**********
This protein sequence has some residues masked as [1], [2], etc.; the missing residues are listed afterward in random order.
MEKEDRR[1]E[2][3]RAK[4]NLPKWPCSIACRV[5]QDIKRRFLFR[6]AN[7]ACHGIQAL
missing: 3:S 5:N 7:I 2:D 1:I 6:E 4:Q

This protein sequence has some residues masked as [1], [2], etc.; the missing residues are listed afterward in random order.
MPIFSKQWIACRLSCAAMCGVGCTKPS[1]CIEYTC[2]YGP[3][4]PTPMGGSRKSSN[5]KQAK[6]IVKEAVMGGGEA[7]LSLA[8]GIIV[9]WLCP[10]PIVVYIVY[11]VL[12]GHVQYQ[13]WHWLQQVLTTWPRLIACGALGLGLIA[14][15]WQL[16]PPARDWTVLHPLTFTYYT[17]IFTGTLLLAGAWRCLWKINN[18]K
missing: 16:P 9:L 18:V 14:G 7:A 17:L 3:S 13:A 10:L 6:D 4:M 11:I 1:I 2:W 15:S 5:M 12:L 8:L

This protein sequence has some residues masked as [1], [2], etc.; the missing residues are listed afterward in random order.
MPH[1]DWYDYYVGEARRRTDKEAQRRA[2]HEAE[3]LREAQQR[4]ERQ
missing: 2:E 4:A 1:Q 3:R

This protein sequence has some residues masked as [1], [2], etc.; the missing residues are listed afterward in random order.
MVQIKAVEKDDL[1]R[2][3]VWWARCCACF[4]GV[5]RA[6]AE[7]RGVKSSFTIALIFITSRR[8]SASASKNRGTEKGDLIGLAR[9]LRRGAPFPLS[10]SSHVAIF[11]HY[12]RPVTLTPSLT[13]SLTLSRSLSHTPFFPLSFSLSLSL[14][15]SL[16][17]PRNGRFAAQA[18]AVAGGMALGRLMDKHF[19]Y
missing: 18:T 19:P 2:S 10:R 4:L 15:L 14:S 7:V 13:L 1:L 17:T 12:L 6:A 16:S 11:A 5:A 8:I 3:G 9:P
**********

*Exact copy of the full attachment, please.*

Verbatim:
This protein sequence has some residues masked as [1], [2], etc.; the missing residues are listed afterward in random order.
MEKEDRR[1]E[2][3]RAK[4]NLPKWPCSIACRV[5]QDIKRRFLFR[6]AN[7]ACHGIQAL
missing: 3:S 5:N 7:I 2:D 1:I 6:E 4:Q

This protein sequence has some residues masked as [1], [2], etc.; the missing residues are listed afterward in random order.
MPIFSKQWIACRLSCAAMCGVGCTKPS[1]CIEYTC[2]YGP[3][4]PTPMGGSRKSSN[5]KQAK[6]IVKEAVMGGGEA[7]LSLA[8]GIIV[9]WLCP[10]PIVVYIVY[11]VL[12]GHVQYQ[13]WHWLQQVLTTWPRLIACGALGLGLIA[14][15]WQL[16]PPARDWTVLHPLTFTYYT[17]IFTGTLLLAGAWRCLWKINN[18]K
missing: 16:P 9:L 18:V 14:G 7:A 17:L 3:S 13:A 10:L 6:D 4:M 11:I 1:I 2:W 15:S 5:M 12:L 8:L

This protein sequence has some residues masked as [1], [2], etc.; the missing residues are listed afterward in random order.
MPH[1]DWYDYYVGEARRRTDKEAQRRA[2]HEAE[3]LREAQQR[4]ERQ
missing: 2:E 4:A 1:Q 3:R

This protein sequence has some residues masked as [1], [2], etc.; the missing residues are listed afterward in random order.
MVQIKAVEKDDL[1]R[2][3]VWWARCCACF[4]GV[5]RA[6]AE[7]RGVKSSFTIALIFITSRR[8]SASASKNRGTEKGDLIGLAR[9]LRRGAPFPLS[10]SSHVAIF[11]HY[12]RPVTLTPSLT[13]SLTLSRSLSHTPFFPLSFSLSLSL[14][15]SL[16][17]PRNGRFAAQA[18]AVAGGMALGRLMDKHF[19]Y
missing: 18:T 19:P 2:S 10:R 4:L 15:L 14:S 7:V 13:L 1:L 17:T 12:L 6:A 16:S 11:A 5:A 8:I 3:G 9:P